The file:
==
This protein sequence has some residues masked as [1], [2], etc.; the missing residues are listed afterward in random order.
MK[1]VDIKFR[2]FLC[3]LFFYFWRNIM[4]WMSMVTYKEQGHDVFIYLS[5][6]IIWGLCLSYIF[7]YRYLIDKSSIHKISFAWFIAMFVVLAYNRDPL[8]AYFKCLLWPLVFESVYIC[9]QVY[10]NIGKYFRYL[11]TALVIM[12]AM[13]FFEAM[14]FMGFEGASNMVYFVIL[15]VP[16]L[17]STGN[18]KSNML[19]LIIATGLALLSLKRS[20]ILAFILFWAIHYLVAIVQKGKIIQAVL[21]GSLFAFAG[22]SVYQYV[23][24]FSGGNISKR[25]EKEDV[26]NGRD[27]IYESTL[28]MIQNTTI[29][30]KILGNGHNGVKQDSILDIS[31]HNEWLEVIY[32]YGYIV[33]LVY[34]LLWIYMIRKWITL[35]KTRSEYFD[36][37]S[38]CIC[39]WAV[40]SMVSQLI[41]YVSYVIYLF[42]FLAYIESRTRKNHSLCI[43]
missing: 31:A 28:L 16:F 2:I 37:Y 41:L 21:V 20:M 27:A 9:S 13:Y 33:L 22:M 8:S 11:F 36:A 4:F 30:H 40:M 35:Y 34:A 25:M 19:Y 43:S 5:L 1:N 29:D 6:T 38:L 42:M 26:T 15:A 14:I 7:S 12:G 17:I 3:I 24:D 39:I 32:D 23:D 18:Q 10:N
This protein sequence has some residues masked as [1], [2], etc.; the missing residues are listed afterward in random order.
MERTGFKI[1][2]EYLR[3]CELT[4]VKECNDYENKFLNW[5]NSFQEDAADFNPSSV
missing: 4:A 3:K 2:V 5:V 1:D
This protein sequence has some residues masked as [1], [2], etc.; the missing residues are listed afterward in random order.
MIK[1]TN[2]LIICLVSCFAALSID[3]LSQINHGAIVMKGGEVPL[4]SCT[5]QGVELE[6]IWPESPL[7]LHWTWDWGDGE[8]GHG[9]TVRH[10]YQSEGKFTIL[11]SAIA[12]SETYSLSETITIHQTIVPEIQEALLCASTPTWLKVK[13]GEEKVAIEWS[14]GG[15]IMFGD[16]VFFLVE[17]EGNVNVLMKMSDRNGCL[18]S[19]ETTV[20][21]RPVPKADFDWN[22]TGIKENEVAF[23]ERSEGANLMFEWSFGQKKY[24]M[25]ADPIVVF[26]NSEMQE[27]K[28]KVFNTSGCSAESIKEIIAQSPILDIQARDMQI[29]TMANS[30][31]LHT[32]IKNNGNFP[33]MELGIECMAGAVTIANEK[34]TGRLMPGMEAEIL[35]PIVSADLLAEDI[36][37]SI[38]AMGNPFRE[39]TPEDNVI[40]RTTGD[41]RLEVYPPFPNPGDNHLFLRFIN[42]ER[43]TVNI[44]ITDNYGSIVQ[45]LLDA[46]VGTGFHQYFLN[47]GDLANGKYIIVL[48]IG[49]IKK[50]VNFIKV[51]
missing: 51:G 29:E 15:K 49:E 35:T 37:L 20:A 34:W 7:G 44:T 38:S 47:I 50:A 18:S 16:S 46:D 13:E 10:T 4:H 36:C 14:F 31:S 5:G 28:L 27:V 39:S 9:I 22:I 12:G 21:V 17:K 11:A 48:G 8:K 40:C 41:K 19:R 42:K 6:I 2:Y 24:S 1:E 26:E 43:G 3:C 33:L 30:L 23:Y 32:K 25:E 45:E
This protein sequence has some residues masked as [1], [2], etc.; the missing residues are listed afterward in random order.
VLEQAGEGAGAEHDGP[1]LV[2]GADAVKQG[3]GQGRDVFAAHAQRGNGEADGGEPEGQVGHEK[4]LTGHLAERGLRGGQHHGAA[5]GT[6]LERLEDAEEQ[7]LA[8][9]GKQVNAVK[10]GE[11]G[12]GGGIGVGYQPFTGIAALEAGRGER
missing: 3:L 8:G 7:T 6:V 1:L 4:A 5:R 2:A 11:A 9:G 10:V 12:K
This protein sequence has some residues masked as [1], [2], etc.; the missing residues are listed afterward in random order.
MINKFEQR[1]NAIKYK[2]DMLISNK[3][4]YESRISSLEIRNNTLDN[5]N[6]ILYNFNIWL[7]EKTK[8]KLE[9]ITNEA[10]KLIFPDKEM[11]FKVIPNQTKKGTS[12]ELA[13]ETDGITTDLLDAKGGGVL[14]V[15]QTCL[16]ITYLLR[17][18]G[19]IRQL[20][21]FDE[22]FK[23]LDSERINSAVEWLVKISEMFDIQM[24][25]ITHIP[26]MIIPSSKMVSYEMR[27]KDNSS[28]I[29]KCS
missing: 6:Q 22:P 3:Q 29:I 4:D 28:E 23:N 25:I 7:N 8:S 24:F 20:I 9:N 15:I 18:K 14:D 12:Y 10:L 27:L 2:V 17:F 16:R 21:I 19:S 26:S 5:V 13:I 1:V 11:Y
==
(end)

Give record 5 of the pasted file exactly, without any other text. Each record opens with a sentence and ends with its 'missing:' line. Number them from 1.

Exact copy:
This protein sequence has some residues masked as [1], [2], etc.; the missing residues are listed afterward in random order.
MINKFEQR[1]NAIKYK[2]DMLISNK[3][4]YESRISSLEIRNNTLDN[5]N[6]ILYNFNIWL[7]EKTK[8]KLE[9]ITNEA[10]KLIFPDKEM[11]FKVIPNQTKKGTS[12]ELA[13]ETDGITTDLLDAKGGGVL[14]V[15]QTCL[16]ITYLLR[17][18]G[19]IRQL[20][21]FDE[22]FK[23]LDSERINSAVEWLVKISEMFDIQM[24][25]ITHIP[26]MIIPSSKMVSYEMR[27]KDNSS[28]I[29]KCS
missing: 6:Q 22:P 3:Q 29:I 4:D 28:E 23:N 25:I 7:N 8:S 24:F 20:I 9:N 15:I 18:K 14:D 12:Y 10:L 27:L 2:V 17:F 16:R 21:I 19:S 26:S 5:V 13:I 1:V 11:Y